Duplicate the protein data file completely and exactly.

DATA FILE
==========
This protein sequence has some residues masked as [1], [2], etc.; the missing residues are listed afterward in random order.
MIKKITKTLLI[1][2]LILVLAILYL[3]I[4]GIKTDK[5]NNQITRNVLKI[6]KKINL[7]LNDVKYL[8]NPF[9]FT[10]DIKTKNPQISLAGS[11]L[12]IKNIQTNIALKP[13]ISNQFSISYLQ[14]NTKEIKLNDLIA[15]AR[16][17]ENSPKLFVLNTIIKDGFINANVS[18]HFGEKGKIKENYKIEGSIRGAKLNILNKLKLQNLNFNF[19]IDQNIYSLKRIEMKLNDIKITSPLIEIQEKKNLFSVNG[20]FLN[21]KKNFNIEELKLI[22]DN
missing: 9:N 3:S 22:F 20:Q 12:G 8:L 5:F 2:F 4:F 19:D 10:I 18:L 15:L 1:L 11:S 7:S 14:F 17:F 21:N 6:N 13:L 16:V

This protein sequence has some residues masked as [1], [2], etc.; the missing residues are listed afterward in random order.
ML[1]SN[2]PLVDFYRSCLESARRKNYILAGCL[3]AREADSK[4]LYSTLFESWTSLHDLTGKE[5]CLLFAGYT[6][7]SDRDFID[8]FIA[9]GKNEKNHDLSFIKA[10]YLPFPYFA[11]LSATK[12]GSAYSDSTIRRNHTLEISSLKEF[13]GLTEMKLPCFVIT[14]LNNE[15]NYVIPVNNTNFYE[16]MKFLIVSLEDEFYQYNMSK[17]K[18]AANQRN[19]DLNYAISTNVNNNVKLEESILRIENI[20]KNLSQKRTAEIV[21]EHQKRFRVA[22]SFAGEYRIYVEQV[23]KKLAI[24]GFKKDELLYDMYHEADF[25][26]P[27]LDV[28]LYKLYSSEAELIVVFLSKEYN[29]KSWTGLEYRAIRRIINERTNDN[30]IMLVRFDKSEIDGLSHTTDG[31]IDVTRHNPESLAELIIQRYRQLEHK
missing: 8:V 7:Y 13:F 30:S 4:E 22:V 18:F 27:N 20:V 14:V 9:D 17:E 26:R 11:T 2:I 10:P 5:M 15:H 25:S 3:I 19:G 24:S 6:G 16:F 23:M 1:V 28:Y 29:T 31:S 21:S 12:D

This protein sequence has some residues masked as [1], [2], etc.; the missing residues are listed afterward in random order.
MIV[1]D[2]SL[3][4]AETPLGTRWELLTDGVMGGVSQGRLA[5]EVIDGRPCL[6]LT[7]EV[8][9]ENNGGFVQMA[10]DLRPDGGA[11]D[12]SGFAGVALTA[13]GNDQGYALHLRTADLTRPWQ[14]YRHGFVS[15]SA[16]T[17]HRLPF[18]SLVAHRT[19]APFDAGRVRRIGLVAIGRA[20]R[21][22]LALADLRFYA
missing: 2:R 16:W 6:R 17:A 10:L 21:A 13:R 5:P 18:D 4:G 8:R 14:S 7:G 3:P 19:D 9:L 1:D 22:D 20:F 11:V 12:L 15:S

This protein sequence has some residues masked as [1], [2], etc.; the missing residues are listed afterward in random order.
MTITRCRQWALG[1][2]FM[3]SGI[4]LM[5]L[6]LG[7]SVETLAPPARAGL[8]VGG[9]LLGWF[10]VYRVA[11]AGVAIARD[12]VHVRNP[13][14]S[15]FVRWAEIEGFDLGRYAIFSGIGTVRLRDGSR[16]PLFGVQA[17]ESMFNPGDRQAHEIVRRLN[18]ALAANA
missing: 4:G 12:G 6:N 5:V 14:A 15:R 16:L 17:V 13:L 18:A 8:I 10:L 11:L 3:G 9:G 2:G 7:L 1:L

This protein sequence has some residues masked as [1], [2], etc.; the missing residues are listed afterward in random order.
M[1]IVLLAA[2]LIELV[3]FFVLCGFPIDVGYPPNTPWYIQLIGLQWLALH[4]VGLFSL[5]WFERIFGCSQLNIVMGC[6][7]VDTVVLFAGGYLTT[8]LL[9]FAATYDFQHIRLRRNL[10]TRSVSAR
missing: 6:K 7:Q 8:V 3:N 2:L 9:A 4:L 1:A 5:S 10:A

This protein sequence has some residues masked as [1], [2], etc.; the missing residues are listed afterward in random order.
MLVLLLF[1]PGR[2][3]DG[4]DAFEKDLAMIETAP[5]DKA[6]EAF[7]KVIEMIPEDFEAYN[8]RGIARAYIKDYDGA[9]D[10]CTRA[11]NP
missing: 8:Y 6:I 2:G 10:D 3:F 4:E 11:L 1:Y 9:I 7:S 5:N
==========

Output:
This protein sequence has some residues masked as [1], [2], etc.; the missing residues are listed afterward in random order.
MIKKITKTLLI[1][2]LILVLAILYL[3]I[4]GIKTDK[5]NNQITRNVLKI[6]KKINL[7]LNDVKYL[8]NPF[9]FT[10]DIKTKNPQISLAGS[11]L[12]IKNIQTNIALKP[13]ISNQFSISYLQ[14]NTKEIKLNDLIA[15]AR[16][17]ENSPKLFVLNTIIKDGFINANVS[18]HFGEKGKIKENYKIEGSIRGAKLNILNKLKLQNLNFNF[19]IDQNIYSLKRIEMKLNDIKITSPLIEIQEKKNLFSVNG[20]FLN[21]KKNFNIEELKLI[22]DN
missing: 9:N 3:S 22:F 20:Q 12:G 8:L 5:F 2:F 4:F 19:D 10:I 18:L 15:L 1:L 11:S 7:S 14:F 17:F 21:N 6:N 13:L 16:V

This protein sequence has some residues masked as [1], [2], etc.; the missing residues are listed afterward in random order.
ML[1]SN[2]PLVDFYRSCLESARRKNYILAGCL[3]AREADSK[4]LYSTLFESWTSLHDLTGKE[5]CLLFAGYT[6][7]SDRDFID[8]FIA[9]GKNEKNHDLSFIKA[10]YLPFPYFA[11]LSATK[12]GSAYSDSTIRRNHTLEISSLKEF[13]GLTEMKLPCFVIT[14]LNNE[15]NYVIPVNNTNFYE[16]MKFLIVSLEDEFYQYNMSK[17]K[18]AANQRN[19]DLNYAISTNVNNNVKLEESILRIENI[20]KNLSQKRTAEIV[21]EHQKRFRVA[22]SFAGEYRIYVEQV[23]KKLAI[24]GFKKDELLYDMYHEADF[25][26]P[27]LDV[28]LYKLYSSEAELIVVFLSKEYN[29]KSWTGLEYRAIRRIINERTNDN[30]IMLVRFDKSEIDGLSHTTDG[31]IDVTRHNPESLAELIIQRYRQLEHK
missing: 8:V 7:Y 13:F 30:S 4:E 22:V 18:F 27:N 20:V 14:V 9:D 17:E 26:R 11:T 2:I 10:P 5:M 15:H 25:S 3:I 19:G 24:S 6:G 16:F 23:M 1:V 28:Y 29:T 31:S 21:S 12:D

This protein sequence has some residues masked as [1], [2], etc.; the missing residues are listed afterward in random order.
MIV[1]D[2]SL[3][4]AETPLGTRWELLTDGVMGGVSQGRLA[5]EVIDGRPCL[6]LT[7]EV[8][9]ENNGGFVQMA[10]DLRPDGGA[11]D[12]SGFAGVALTA[13]GNDQGYALHLRTADLTRPWQ[14]YRHGFVS[15]SA[16]T[17]HRLPF[18]SLVAHRT[19]APFDAGRVRRIGLVAIGRA[20]R[21][22]LALADLRFYA
missing: 2:R 16:W 6:R 17:A 10:L 21:A 13:R 5:P 18:D 4:G 8:R 14:S 7:G 3:P 19:D 9:L 1:D 22:D 20:F 11:V 12:L 15:S

This protein sequence has some residues masked as [1], [2], etc.; the missing residues are listed afterward in random order.
MTITRCRQWALG[1][2]FM[3]SGI[4]LM[5]L[6]LG[7]SVETLAPPARAGL[8]VGG[9]LLGWF[10]VYRVA[11]AGVAIARD[12]VHVRNP[13][14]S[15]FVRWAEIEGFDLGRYAIFSGIGTVRLRDGSR[16]PLFGVQA[17]ESMFNPGDRQAHEIVRRLN[18]ALAANA
missing: 4:G 12:G 6:N 5:V 14:A 15:R 16:L 17:V 13:L 18:A 8:I 10:L 11:L 3:G 9:G 2:G 7:L 1:L

This protein sequence has some residues masked as [1], [2], etc.; the missing residues are listed afterward in random order.
M[1]IVLLAA[2]LIELV[3]FFVLCGFPIDVGYPPNTPWYIQLIGLQWLALH[4]VGLFSL[5]WFERIFGCSQLNIVMGC[6][7]VDTVVLFAGGYLTT[8]LL[9]FAATYDFQHIRLRRNL[10]TRSVSAR
missing: 6:K 7:Q 8:V 3:N 2:L 9:A 4:L 1:A 5:S 10:A

This protein sequence has some residues masked as [1], [2], etc.; the missing residues are listed afterward in random order.
MLVLLLF[1]PGR[2][3]DG[4]DAFEKDLAMIETAP[5]DKA[6]EAF[7]KVIEMIPEDFEAYN[8]RGIARAYIKDYDGA[9]D[10]CTRA[11]NP
missing: 8:Y 6:I 2:G 10:D 3:F 4:E 11:L 1:Y 9:I 7:S 5:N